In the Kurdistan region of Iraq, and across the Muslim world, Eid is a time for celebration for children - for visiting neighbours, relatives, and enjoying time with the community. But in recent years, with Eid-al-Adha falling deeper in the summer, weather conditions have caused traditions to rapidly change.
Euronews spoke to Diyan (24) and her niece and nephew, Aska (11) and Lawi (9), about how their childhood experiences of Eid have differed in Duhok.
Diyan said that when she was young, Eid-al-Adha was a time of huge excitement. She used to wake up as early as 5 am, with her new outfit and bag for collecting sweets prepared the night before. Later in the day, she, her siblings, and other young children aged from around 6-to-12 would go and see their neighbours. Customarily, front doors would be left wide open for the day to greet visitors.
“You'd shout in and say ‘Happy Eid’ and they would give you candy and sometimes money. Then, around noon, you would go over to your relatives and, if you were not tired, you would do another round among other blocks. If you had a second outfit for the second day you could go do it again!”
Rising temperatures in Iraq are impacting local traditions
Some 15 years later, Eid customs look different in Duhok. Now, the average temperature in July, when Eid al-Adha fell this year, is 41°C. Temperatures frequently rise even more, often as high as 46 this summer. For many people, it is simply too hot to continue old traditions.
Aska and Lawi continue with Eid customs but have to adapt to the new environment. While they still visit grandparents and receive gifts of sweets and money, they “only go to neighbours when it’s really early, and you only go to the ones that are really close to your house,” says Aska.
Diyan has noticed a big shift over the years. Now, “we set up a big bowl of candy and at the end of the day, the bowl would still be full. 10 years ago we would have to refill.”
Diyan emphasised that increasing temperatures aren’t the only reason that traditions are fading. Now, people tend to trust their communities less than before, with parents more restrictive about letting their children visit neighbours.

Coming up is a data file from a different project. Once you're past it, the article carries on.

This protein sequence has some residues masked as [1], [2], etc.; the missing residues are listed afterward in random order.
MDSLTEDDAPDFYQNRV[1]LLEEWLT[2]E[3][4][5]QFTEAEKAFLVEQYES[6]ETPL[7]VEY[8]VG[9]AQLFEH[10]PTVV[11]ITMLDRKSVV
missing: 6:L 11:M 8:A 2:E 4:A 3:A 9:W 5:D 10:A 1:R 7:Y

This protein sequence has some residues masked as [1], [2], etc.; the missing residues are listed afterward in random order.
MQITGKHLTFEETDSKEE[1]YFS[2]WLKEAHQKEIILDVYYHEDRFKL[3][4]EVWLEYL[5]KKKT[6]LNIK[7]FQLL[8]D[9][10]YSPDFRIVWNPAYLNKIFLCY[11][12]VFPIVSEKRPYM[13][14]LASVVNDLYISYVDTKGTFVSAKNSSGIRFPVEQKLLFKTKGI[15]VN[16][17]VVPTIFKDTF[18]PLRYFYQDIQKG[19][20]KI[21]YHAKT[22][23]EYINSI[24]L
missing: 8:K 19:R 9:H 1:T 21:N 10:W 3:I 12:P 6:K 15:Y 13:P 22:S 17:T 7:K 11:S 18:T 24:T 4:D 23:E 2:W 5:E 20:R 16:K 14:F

However, the weather is playing a significant role. “Back in the day, even if it rained heavily we would still go,” Aska and Lawi agree, adding they would much prefer to visit neighbours in the rain.
“To be honest, it’s very hot. I don’t go around during Eid,” says Lawi.
Beyond Eid: Climate change and culture in Iraq
Iraq is home to some of the most ancient cultural artefacts on the planet. Six of its most renowned sites have made it to the UNESCO heritage list, and this is the tip of the iceberg. The country is brimming with historical sites, customs and relics found nowhere else on the planet. In the Ninewa governorate, archaeologists recently discovered the earliest recorded instance of agriculture - the birthplace of civilisation.
These sites, dating back thousands of years, have outlived the rise and fall of empires, colonisation, independence, authoritarianism, revolution, and the millions upon millions of people who have inhabited them over the millennia.
Iraq is the fifth most vulnerable country to climate change globally, leaving its history and culture at risk of extinction.
Earlier this year, dust storms and water shortages damaged ancient sites in Babylon. These phenomena are on the rise in Iraq.
Desertification riles the violent sand storms that damage cultural sites and infrastructure in general. Currently, 39 per cent of Iraq is suffering from desertification, with reports on the future risk ranging anywhere from 50 to 90 per cent of the country. As conditions worsen, heritage sites will face further erosion.
Artefacts can be repaired, but customs may be lost forever
As bad as the situation is, brick and mortar artefacts can usually be repaired. Projects to restore cultural heritage sites are underway in Iraq, particularly after the ISIS war damaged so many treasured sites.
Customs, on the other hand, are more challenging to revive. Traditions that have been passed through generations tend to be more precarious, with less documentation of specific customs and their importance to the community.
A variety of conditions, including an emphasis on oral culture over written, inhibit research on traditions in the region. This makes it difficult to know precisely the extent to which customs have changed over the years, and whether they will adapt to new climate realities, or disappear.
With fewer children playing outside during peak hours in the summer than before, it is possible that many traditions in KRI and across the globe will fade away entirely - with them, opportunities for generations to convene and celebrate.